In this section, our attorneys explain Nevada’s criminal laws and legal concepts, A to Z
Nevada gun law permits the concealed carry of firearms (NRS 202.350) in casinos on the Las Vegas Strip and throughout Nevada. However, casinos are private property, and staff may legally ask gun carriers to leave the property.1
In sum, the concealed (or open) carry of guns in casinos is no crime. Even signs that say “no guns allowed” carry no legal weight. But as private institutions, casinos can order patrons to leave for having guns. Not leaving when asked to – or coming back after having being told to leave – is the crime.
This is a grey area. Casino security are not metro police. And unlike government law enforcement, casino security are not bound by the Fourth Amendment’s “reasonable search and seizure” restrictions and “stop and frisk” laws.
Casinos often set up metal detectors outside special events such as concerts, sports matches, or carnivals. And people who do not wish to be scanned can simply leave the event.
Some Las Vegas casinos are also experimenting with microwave radar technology. Gun sensors are set up near entrances. And then casino staff can turn people away who show up on the radar.
Yes. Gun owners need current and valid concealed carry permits to conceal carry handguns and pneumatic guns. (Handguns have a barrel of less than 12 inches long.)3
Only if they have a current and valid CCW weapon permit from either:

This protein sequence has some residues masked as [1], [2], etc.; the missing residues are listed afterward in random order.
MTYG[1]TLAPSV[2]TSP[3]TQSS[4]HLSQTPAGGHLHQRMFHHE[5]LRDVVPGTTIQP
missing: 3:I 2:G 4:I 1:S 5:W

Handguns are concealed whenever they are not readily visible to others. Handguns are considered concealed weapons when people carry them:
Even openly carrying a gun on a belt hostler becomes concealed carry if a jacket covers it from view.5
It is generally not permitted to conceal carry – or open carry – under state law and/or federal law in the following Nevada locations:
In some cases, people may be able to carry with written permission from the owner or manager.6
It is a misdemeanor to carry concealed in a prohibited public building under NRS 202.3673. The punishment includes:
It is a category C felony in Nevada, punishable by:
People who simply forget to bring their CCW permit with them face just a $25 civil fine under NRS 202.3667.
Note that the Nevada legislature may change the law soon. If state lawmakers pass Nevada Senate Bill 452 (2021), then it will become a gross misdemeanor for people to carry firearms (whether concealed or not) into certain casinos. Penalties would include up to 364 days in jail and/or up to $2,000. You can find out more information on the differences between a felony and a misdemeanor here.
See our related articles on open carry laws, carrying guns with an illegal blood alcohol content (BAC) (NRS 202.257), felons carrying firearms, background checks, and carrying a concealed weapon in Las Vegas – 3 things to know. We also defend against DUI and domestic violence charges.
A former Los Angeles prosecutor, attorney Neil Shouse graduated with honors from UC Berkeley and Harvard Law School (and completed additional graduate studies at MIT). He has been featured on CNN, Good Morning America, Dr Phil, Court TV, The Today Show and Court TV. Mr Shouse has been recognized by the National Trial Lawyers as one of the Top 100 Criminal and Top 100 Civil Attorneys.
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